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‘My wife wants another child, but I would be in my 80s when they go to college’

Tell Me About It: Take responsibility for creating a life that takes everyone’s needs into account

Question

I am in my early 60s and got into a second relationship three years ago with a woman who is now 42. She came along at a time in my life when I was thinking of a future alone and so we quickly became entangled and then got married.

She had no children (I have two by a previous relationship) and she wanted desperately to have her own child. We tried IVF and, eventually, had our child by egg donation and he is now nearly one. To be honest, I love my two adult kids but I did not really want to go through the whole parenting thing again, but I’ve always been one for giving in for the sake of peace and I did it again in this situation.

It has been much more difficult than I imagined. My parents were very helpful with my two older children but they are now elderly and need my help rather than offering it. My wife has a career that is demanding and so I am the one who mostly drops off and collects at creche and, mostly, I get viewed as an oddity and even get asked if I am the grandfather.

I realise now that this commitment means that my own peer group have no interest in my life as they are all planning for long retirement holidays and are going on golf outings and gourmet midweek breaks. Worst of all, my wife wants to have another child, so that our son is not an only child, and I am horrified.

I will be in my 80s when the next one goes to college and I am not sure if I have the energy or enthusiasm for this. I have not told her this as I know she will feel misled by me as she has always been clear about wanting a family – I just did not really think this through and I feel trapped now. My own adult children look on me as a kind of joke saying that their children will have an uncle who is the same age as them (my eldest is pregnant at the moment) and they have not offered any help.

I feel like I have no one to blame but myself, but I am honestly struggling.

Answer

You are at a time in life when it is natural to slow things down, consider your life’s work, move at a different pace and consider the next stage of life.

Your wife is at a different stage, with everything expanding – her career is on an upwards trajectory and she wants to have a growing family – all appropriate for her time in life. This requires that the two of you do some talking so that disappointment and frustration do not become the core of your life together.

It seems clear that your desire not to have another child is the issue on which your relationship will hang. Having another child is an important decision for you both and needs due consideration. If you normally go for the “peace” option, it may be difficult for you to confront this situation but all of you (including your little son) need some honesty and reality checking so that you are making considered decisions.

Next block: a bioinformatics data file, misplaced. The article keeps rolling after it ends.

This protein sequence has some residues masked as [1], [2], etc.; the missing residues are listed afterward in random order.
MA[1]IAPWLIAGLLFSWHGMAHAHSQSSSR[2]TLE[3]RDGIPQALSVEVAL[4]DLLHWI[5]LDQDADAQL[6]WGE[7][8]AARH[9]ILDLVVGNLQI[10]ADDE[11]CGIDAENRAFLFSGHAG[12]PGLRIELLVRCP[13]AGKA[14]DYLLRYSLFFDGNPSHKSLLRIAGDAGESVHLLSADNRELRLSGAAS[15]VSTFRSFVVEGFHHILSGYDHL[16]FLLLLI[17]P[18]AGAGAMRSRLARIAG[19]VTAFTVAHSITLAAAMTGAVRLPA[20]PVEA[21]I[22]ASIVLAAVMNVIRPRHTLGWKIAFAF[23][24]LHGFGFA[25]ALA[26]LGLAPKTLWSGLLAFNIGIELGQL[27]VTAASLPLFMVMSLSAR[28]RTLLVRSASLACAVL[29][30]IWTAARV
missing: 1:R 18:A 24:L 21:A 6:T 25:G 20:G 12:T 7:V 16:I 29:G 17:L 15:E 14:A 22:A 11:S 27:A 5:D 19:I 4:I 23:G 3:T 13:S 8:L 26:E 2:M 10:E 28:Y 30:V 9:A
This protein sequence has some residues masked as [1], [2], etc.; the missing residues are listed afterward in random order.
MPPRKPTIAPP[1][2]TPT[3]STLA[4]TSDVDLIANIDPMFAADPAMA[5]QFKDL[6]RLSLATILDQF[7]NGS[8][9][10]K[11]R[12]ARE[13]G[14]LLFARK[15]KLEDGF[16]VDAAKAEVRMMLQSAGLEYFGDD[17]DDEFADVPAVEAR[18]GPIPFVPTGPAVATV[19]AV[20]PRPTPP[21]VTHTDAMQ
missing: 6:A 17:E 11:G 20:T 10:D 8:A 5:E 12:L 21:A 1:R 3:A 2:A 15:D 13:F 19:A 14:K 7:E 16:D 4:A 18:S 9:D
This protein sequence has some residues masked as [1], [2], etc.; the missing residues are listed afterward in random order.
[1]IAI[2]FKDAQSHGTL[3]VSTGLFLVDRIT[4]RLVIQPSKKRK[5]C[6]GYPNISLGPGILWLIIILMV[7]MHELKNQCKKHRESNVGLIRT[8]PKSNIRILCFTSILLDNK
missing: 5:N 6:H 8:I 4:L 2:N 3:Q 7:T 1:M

Your wife seems confident in your relationship, in that she is planning a bigger family, but she may not know of your feelings of compromise and resentment. You, however, are feeling trapped and this feeling will inevitably leak into all your engagements with your first and second family.

The most important action now is to take responsibility. You have a small child that will need your commitment for the next 20 or so years and this should be done with the best attitude possible. The next responsibility is to let your wife know how you feel about having a second child with her and this means that you accept this may cause her distress and that conflict may result. Handling conflict is something that can be learned, and it is never too late to develop life skills.

Fear stops us from engaging in many aspects of life: fear of being found out as less than what we are pretending to be, fear of rejection, fear of coming across as untruthful. Now, you are adding more fear to your life: the fear of missing out on a typical retirement lifestyle, fear of the demands as a new parent and the fear of loss of choice that your peers seem to have. What is happening is that fear is now running your relationship and both of you will feel its impacts: restriction, lack of genuine affection and negative emotion as the norm. Facing fear by speaking more honestly will require courage and faith in your future together.

One of the core competencies in emotional intelligence is “straightforwardness” and there is lots of information on how to develop this (see for example rochemartin.com). Straightforwardness is the ability to be able to communicate your message honestly and directly, while respecting the fact that others may hold a different opinion or expectation. Growing straightforwardness means that you grow trust in all your relationships, communication becomes clearer and easier, and your own confidence grows as you hear your own voice speaking up for yourself. So face your fears, become more straightforward in your communication with your wife and take responsibility for creating a life that takes everyone’s needs into account, including yours.

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